Guest Opinions

We need an annual Domestic Tranquility Day

I want a new holiday: Domestic Tranquility Day. “Domestic” and “tranquility” are the 19th and 20th words in the preamble to the U.S. Constitution. At a minimum, let’s hallow — even vaunt — a day where all citizens feel safe. The Boise Valley was a peaceful gathering place for traveling tribal nations. A 24-hour period of peaceful compassionate intolerance for xenophobia, homophobia, egocentricity, ethnocentricity, transphobia or any irrational fear of anyone we know little about or are different.

A day to celebrate unity, compassion, reason, beauty, gentleness, kindness, humanity, liberty, freedom, human rights, civil rights, humanitarianism, forgiveness and love is not an outrageous request.

The world is in troubled times. The air is crisp (not with fall) with tension, emotion, fear, electricity, insecurity, vulnerability, unknown rage — an explosive mixture wafting through the breeze, easily ignited. Whether it be Mizzou, Roseburg, Beirut, Adams County, Syria or Paris, the explosiveness of poverty, helplessness, fear and righteousness are fuel for rash, thoughtless, useless tragedy. All genocides, atrocities and rash tragedies are weighing on our collective psyche.

The Republican presidential nomination cat roundup that presents all the decorum of a drive-by shooting is one response to the tension, sadly providing comic relief to the world. Adams County saddens me. As reporting continues, I await evidence of some sanity to appear.

I prefer principled ethical leadership as a response. Nikki Giovanni spoke at the Morrison Center several years ago, telling Boise it is ripe for the kind of change the world needs. Boise could rise as a leader among cities in promoting, demonstrating and implementing humanitarian change.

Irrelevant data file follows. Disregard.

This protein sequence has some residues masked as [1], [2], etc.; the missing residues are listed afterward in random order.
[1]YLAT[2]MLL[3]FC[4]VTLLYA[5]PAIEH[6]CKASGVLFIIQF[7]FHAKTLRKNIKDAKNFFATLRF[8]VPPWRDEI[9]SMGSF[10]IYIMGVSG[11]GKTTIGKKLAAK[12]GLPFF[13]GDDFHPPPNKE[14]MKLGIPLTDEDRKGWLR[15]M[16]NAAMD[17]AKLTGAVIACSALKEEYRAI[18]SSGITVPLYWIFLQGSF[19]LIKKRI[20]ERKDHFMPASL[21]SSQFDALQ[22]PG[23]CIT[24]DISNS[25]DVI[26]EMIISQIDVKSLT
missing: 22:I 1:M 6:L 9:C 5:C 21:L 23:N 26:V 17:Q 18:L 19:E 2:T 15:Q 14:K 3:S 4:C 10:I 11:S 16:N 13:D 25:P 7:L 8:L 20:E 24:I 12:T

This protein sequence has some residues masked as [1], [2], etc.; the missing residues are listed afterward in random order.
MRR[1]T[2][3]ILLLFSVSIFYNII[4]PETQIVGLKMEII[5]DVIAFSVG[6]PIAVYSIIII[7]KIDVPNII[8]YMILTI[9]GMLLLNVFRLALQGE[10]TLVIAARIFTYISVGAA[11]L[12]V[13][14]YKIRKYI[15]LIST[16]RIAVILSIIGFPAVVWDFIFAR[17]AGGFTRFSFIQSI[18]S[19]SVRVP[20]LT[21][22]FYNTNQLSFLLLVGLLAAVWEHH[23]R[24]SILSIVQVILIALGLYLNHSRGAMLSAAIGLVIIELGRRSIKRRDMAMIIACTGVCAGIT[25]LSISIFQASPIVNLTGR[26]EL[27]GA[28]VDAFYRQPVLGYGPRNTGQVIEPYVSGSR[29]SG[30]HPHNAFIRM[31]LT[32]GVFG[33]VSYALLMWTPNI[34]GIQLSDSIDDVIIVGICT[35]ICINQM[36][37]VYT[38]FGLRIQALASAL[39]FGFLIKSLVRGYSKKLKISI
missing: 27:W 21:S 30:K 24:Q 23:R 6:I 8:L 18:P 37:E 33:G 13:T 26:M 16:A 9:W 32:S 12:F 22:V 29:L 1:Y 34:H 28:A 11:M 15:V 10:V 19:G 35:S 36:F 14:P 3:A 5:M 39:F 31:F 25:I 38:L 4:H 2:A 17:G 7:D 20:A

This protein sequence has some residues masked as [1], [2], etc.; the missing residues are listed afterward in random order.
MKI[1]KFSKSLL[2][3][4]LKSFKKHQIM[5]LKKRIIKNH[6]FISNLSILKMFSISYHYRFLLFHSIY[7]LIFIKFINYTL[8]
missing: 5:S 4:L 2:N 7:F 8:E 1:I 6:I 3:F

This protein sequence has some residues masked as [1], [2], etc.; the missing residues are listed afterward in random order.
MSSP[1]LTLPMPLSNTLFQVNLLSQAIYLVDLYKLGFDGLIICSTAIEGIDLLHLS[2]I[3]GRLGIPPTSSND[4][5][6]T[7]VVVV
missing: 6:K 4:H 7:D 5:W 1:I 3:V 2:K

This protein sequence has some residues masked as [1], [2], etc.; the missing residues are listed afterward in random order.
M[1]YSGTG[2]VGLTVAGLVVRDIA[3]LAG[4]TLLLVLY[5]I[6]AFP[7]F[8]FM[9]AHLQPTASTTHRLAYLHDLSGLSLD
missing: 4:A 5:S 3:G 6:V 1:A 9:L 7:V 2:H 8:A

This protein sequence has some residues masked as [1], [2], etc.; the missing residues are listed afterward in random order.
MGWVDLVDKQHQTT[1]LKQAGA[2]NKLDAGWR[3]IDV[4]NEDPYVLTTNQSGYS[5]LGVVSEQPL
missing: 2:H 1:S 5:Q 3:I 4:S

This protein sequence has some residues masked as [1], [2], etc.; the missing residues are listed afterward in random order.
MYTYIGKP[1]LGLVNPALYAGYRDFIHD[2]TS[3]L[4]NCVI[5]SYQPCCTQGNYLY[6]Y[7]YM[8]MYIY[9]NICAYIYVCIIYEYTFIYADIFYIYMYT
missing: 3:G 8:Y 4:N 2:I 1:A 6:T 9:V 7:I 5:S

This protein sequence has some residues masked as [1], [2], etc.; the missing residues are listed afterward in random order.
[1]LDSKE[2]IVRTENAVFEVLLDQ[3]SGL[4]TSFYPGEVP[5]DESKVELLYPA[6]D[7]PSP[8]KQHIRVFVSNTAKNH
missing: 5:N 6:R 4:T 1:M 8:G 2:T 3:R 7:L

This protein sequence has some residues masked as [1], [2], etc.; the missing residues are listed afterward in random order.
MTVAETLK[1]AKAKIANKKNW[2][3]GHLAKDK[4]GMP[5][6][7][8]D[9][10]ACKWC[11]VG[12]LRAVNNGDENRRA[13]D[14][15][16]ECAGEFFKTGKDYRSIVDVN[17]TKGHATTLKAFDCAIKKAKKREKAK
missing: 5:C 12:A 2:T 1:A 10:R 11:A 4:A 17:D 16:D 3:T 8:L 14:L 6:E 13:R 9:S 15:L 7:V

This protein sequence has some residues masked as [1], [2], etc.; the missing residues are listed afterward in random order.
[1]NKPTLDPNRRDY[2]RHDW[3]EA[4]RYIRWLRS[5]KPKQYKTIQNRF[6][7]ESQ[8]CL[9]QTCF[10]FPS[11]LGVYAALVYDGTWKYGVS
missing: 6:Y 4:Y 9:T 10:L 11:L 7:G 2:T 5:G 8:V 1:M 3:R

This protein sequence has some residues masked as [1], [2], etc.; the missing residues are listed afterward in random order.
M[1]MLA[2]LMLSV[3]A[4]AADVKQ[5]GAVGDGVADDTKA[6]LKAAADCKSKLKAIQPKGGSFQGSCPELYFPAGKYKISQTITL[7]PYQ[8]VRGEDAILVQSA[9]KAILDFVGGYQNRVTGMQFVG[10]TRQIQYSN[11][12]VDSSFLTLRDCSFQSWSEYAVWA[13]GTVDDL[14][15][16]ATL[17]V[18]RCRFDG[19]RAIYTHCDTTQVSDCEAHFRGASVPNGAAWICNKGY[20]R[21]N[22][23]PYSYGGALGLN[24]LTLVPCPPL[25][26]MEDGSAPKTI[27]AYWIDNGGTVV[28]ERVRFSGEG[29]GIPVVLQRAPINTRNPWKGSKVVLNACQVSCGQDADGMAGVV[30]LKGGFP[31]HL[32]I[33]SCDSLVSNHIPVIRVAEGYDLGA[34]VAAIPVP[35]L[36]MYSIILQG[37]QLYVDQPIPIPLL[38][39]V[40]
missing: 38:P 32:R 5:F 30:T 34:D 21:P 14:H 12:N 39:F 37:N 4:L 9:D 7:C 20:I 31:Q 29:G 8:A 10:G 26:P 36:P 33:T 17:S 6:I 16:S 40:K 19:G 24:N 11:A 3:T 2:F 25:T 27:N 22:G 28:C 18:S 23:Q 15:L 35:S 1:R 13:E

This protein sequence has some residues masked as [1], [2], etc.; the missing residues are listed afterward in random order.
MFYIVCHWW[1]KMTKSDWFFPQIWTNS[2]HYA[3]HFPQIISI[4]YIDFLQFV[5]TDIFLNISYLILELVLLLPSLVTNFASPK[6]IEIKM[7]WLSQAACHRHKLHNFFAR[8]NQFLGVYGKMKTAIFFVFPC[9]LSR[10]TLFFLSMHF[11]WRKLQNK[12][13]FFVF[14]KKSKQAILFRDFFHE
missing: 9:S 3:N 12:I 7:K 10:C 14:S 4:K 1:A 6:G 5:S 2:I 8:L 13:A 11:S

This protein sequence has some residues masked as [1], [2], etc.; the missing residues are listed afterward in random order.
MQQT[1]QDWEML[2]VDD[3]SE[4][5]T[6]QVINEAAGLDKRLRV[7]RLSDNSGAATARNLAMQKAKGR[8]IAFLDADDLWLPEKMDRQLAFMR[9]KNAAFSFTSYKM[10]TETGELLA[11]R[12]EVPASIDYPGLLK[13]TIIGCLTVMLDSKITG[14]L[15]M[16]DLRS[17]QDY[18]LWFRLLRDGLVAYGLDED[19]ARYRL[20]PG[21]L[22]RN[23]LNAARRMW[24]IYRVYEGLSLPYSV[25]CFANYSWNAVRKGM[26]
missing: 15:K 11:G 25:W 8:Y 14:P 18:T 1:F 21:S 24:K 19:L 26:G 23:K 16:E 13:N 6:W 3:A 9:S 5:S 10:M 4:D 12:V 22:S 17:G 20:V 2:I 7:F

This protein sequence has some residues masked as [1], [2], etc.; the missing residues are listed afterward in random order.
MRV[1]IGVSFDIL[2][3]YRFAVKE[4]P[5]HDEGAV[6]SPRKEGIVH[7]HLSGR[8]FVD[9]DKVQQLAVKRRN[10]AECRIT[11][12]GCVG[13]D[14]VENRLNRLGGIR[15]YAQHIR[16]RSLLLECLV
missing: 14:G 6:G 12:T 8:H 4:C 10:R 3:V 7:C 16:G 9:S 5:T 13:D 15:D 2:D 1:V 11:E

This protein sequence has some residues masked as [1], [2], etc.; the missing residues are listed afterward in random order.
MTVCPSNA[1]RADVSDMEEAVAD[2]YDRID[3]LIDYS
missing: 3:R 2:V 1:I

This state gave this country the first practicing Jewish governor. This state gave us the first Native American attorney general.

In 2012, Boise joined 160 other U.S. cities in extending nondiscrimination protections to Boiseans by adding the words “gender identity” and “sexual orientation” to city regulations.

Boise is one of a few places in the world displaying the United Nations Universal Declaration of Human Rights in total. Idaho ranks No. 3 for most wilderness acreage.

Firsts and mosts are not my thing, yet give me the 11th Jewish governor or the 22nd Native American, or African-American or Japanese-American attorney general; I rejoice. When what should be the norm is common, I feel peace.

When the presence of human rights is evidenced by a compassionate community, I am home. If Albuquerque Mayor Richard Berry can implement “There’s a better way,” where two days a week homeless people are asked whether they want to work, paid for work plus a free lunch, and at day’s end dropped off at a medical center to access health care if they choose, then we can be that compassionate.

When economic parity is evidenced by generosity, with the welfare of each citizen, I help. If Virginia Gov. Terry McAuliffe can completely eliminate veteran homelessness, Boise can take a day honoring generosity.

A few Boiseans are working to observe Oct. 12 in a less offensive, more positive and historically accurate manner. A smaller group seeks reparations by removing culturally offensive mascots and place names that thoughtlessly devalue and appropriate a contemporary community’s treasured way of life. Sweet gestures; I’ll take them, of course. However, I want more, much more. Boise is capable of much more.

Celebrate Boise, its citizens, its guiding values, our beliefs, its moral compass, our human integrity, grace and adherence to principles providing “domestic tranquility” to each and every citizen.

J. Dallas Gudgell has been a scientist, educator, human rights advocate and community volunteer for 35 years in Idaho and the West.